When people develop spider veins, they often wonder what the veins on the back of their legs or their face are. Spider veins are small red, blue, and purple veins easily visible below the skin. These veins contain one-way valves that keep blood flowing in one direction back to your heart. When these valves stop working, it means they are weak or damaged and become visible, resembling a spider web.
People who develop spider veins on their legs, face, or even pelvic area often notice them and ask, “What causes spider veins?” Spider veins may appear for a number of reasons. These include genetics, holding occupations that require you to stand for long periods of time, obesity, birth control pill use, hormone replacements, a history of blood clots, pregnancy, and more.
What many people may not realize, however, is that those small spider veins can reveal more significant health issues. If you notice spider veins in your skin, there are treatment options to consider. If you are worried that your spider veins are a sign of something serious, call your healthcare provider to discuss spider vein treatment and other options.
When people develop spider veins, they are often primarily concerned with the visible changes to their skin. In many cases, spider veins alone are not cause for alarm, and they often present few symptoms. However, some cases of spider veins can indicate more significant health problems. Here are a few more serious health concerns associated with spider veins:
By themselves, spider veins do not cause health problems, but they can be an early indicator of venous disease. All the veins in your body are interlocked in an elaborate system. Spider veins can indicate unhealthy changes in larger veins, such as circulation problems and unhealthy increases in pressure. Venous conditions, such as chronic venous insufficiency and deep vein thrombosis, increase pressure in affected veins, which can cause other problems, such as a venous stasis ulcer. If you have developed large clusters of spider veins, you should seek an examination to rule out any underlying circulation issues.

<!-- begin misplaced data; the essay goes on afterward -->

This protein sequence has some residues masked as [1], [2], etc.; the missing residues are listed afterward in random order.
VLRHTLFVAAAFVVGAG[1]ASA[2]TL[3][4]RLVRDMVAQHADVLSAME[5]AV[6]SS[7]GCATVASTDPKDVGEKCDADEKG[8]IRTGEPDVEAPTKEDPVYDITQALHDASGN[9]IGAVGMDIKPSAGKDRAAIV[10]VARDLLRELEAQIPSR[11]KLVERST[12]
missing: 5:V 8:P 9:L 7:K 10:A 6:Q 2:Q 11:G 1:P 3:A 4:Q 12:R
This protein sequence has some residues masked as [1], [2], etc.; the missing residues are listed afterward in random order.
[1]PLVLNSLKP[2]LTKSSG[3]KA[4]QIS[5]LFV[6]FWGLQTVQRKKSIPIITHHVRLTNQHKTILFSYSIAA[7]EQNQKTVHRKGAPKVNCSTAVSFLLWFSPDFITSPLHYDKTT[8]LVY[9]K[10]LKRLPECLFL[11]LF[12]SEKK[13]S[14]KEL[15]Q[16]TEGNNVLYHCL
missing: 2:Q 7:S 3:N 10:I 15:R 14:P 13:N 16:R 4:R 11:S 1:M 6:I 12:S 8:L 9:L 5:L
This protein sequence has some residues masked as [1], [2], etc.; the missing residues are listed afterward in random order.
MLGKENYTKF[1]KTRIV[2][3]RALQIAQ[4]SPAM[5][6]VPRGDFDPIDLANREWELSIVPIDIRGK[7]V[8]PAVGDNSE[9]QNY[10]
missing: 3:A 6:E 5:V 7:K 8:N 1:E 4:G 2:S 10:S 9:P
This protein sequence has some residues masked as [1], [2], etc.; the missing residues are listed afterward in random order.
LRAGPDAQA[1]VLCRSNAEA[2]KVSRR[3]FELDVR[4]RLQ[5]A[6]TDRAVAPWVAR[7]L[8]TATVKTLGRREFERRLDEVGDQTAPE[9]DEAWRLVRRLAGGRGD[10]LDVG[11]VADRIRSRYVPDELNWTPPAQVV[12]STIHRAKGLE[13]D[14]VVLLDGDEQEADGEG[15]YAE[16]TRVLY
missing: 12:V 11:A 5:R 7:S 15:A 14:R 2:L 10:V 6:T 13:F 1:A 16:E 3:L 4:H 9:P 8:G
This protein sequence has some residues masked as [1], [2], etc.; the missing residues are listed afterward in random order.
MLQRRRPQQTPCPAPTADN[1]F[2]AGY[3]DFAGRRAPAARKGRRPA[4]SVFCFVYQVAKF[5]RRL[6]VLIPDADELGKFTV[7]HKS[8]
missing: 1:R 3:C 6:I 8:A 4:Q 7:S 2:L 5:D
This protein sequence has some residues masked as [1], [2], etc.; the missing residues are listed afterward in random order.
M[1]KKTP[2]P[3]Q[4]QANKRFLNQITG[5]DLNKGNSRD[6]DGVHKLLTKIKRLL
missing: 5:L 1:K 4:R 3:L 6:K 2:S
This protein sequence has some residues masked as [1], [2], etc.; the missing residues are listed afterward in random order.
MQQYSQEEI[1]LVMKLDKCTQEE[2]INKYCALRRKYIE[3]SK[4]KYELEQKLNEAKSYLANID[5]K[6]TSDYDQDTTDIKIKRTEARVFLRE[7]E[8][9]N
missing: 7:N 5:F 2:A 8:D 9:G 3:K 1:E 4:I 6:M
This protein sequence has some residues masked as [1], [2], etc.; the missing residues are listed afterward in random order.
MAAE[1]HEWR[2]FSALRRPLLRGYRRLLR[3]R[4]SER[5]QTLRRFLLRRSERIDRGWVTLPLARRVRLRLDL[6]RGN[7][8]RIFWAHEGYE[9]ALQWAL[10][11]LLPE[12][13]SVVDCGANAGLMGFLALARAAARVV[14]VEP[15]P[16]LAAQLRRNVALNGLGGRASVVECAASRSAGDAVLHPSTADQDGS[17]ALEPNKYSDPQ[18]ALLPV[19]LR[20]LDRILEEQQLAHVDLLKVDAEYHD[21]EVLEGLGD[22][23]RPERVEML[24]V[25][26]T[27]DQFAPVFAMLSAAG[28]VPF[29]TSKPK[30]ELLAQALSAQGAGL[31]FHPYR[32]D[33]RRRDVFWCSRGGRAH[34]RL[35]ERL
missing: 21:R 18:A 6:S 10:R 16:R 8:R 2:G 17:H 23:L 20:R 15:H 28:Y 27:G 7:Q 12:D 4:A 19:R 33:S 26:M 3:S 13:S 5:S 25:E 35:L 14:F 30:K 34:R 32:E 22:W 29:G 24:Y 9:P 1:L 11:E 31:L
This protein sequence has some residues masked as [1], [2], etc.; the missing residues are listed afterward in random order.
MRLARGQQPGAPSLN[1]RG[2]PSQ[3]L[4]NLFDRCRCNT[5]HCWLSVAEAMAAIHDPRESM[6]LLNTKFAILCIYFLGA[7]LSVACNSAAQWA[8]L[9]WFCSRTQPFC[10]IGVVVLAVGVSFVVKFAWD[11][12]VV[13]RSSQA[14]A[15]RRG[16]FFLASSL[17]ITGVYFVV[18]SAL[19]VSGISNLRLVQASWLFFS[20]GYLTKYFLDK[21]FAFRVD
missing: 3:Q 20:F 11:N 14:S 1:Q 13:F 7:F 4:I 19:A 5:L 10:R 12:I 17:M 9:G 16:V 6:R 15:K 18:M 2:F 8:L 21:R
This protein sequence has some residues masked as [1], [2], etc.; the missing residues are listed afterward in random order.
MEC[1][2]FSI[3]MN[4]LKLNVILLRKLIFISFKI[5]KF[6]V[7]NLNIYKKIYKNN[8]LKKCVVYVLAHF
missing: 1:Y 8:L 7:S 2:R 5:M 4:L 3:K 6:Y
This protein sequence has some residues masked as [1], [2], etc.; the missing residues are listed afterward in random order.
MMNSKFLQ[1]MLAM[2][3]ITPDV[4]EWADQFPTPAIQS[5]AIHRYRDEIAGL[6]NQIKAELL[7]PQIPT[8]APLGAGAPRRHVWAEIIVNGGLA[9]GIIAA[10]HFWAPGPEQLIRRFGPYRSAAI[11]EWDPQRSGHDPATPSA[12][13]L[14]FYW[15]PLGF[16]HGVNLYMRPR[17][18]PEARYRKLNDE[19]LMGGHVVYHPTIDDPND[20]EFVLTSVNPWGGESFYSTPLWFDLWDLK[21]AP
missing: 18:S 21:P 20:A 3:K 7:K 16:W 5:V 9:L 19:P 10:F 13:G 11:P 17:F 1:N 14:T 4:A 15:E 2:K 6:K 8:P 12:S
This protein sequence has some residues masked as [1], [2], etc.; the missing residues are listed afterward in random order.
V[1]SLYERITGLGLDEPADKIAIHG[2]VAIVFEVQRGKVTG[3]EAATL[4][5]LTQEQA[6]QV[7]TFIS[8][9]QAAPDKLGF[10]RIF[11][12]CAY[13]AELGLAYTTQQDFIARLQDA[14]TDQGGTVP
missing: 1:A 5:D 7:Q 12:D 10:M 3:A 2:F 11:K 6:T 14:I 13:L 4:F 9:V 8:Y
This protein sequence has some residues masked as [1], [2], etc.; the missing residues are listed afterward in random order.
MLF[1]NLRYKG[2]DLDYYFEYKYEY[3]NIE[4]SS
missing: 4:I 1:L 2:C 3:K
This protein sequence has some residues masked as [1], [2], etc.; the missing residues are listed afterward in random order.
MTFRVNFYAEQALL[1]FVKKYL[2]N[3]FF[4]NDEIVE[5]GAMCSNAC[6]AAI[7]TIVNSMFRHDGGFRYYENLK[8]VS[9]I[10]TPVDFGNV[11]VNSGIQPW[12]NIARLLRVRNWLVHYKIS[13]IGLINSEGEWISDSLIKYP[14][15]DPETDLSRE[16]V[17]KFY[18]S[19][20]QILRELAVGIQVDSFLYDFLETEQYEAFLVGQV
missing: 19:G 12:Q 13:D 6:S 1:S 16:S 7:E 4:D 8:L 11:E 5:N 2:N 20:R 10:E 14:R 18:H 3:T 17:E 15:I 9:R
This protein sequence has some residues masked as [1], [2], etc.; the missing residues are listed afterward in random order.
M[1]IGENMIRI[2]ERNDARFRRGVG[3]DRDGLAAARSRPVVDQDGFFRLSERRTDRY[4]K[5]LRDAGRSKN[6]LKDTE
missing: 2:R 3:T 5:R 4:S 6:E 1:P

Somespider veins on your legs or face may actually be spider angioma. Spider angioma veins look almost identical to spider veins, except they have a red spot with a reddish “web.” There may also be reddened skin around the veins. If someone has multiple spider angiomas, there is a possibility that they could indicate a more serious health condition, such as chronic liver disease. In fact, multiple spider angiomas are indicative of chronic liver disease with an observed specificity of 95%.
Another condition that is often signaled by spider veins is lymphedema. The lymph system is a network of special tissues, vessels, and organs that carry lymph, or white blood cells, throughout the body. The transport of lymph is critical for fighting certain diseases and infections. Lymphedema refers to a buildup of fluid in soft tissue when the lymphatic system is either damaged or blocked. Symptoms of lymphedema may include swelling of the arms or legs, as well as spider veins. If left untreated, lymphedema can lead to various types of cancers. If you notice spider veins in addition to swelling, it’s important to speak with your healthcare provider as soon as possible.
While mild cases of spider veins can indicate somewhat benign health conditions, it’s important to keep an eye on spider veins, especially if they become more serious. That’s because the small networks of veins could indicate larger health issues that need to be addressed by your healthcare provider. If you are worried about the appearance of spider veins on your skin and want to learn more about causes and treatment options, contact us at Colorado Skin & Vein.